“Their intentions were not to merely apprehend an individual to take him into custody. They came to the scene looking for a fight,” said Tanika Solomon, a lawyer representing Moore in her suit. “They came to the scene expecting to take a man down, and that’s exactly what they did.”
To date, Harris County prosecutors and Houston Police Department officials have released limited information about the case.
A Houston Police Department spokesperson referred questions about the case to city officials, who did not respond to multiple requests for comment. Police officials denied a public records request filed by the Houston Landing for documents related to any internal reviews of the matter, citing a state law that exempts the release of records in cases that do not result in a criminal conviction.
Houston police have posted about 20 minutes of officer body-worn camera footage from the scene, depicting various angles of the standoff. But none of the body camera videos show Ceasar at the moment of the gunshot.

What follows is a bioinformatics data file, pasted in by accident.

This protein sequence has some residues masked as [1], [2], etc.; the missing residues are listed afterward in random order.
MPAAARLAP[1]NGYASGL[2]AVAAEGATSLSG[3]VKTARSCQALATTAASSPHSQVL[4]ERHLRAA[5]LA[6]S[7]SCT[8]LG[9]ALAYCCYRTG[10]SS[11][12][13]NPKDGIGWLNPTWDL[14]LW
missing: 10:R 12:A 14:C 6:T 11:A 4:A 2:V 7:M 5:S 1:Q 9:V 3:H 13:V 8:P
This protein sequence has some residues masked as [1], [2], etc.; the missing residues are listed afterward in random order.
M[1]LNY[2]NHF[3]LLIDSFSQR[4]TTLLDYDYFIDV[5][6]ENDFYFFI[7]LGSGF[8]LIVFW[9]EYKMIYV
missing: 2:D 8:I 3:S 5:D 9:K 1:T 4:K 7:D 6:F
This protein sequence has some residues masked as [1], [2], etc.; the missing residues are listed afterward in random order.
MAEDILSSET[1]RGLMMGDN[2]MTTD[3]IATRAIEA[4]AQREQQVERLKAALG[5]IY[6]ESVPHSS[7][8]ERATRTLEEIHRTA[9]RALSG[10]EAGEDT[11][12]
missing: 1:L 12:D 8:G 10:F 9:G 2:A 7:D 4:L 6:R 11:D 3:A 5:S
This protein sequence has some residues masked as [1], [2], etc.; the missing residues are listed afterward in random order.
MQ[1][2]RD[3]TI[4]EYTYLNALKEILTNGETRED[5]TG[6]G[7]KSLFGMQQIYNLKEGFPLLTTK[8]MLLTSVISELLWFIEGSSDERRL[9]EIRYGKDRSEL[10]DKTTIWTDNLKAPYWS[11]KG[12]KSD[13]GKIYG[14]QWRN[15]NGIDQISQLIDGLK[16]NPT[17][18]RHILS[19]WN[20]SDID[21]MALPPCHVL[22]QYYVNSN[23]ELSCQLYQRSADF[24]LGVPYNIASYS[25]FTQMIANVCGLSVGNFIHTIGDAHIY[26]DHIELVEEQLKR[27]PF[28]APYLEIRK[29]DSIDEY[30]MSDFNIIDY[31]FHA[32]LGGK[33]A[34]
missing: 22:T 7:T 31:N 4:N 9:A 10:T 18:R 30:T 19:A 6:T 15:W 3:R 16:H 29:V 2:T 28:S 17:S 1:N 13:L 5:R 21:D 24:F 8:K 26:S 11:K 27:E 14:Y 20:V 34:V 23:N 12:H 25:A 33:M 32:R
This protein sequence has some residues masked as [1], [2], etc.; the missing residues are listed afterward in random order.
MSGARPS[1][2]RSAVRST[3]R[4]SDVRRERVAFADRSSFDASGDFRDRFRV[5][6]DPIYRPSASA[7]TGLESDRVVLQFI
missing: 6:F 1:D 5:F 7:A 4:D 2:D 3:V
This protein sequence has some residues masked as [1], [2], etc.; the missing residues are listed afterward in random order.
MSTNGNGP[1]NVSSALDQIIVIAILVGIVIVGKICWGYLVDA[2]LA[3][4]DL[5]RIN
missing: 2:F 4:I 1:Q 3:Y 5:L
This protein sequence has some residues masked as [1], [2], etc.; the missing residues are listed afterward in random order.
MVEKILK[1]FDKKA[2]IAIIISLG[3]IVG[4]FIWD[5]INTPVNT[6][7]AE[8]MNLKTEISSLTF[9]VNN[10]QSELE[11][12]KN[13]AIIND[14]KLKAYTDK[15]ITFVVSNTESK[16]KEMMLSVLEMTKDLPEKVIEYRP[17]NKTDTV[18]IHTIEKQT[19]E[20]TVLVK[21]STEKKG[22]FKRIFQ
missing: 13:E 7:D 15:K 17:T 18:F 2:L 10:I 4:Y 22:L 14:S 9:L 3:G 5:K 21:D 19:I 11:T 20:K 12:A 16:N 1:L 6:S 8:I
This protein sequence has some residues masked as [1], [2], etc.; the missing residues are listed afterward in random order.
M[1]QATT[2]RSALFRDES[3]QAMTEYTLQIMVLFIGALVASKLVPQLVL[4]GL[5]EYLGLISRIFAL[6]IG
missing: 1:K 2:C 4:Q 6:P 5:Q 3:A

A Harris County district attorney’s office spokesperson confirmed a grand jury declined to indict any of the officers involved in the case, but he declined further comment.
The grand jury’s decision doesn’t necessarily mean Ceasar died by suicide. If a police officer fatally shot Ceasar, jurors could have decided that the officer was legally justified due to fear of death or imminent harm from Ceasar. Houston police said officers at the scene knew Ceasar had a gun in the car, and body camera footage shows a firearm in his lap after the fatal gunshot. However, the videos do not show Ceasar holding the gun or pointing it at officers at any point.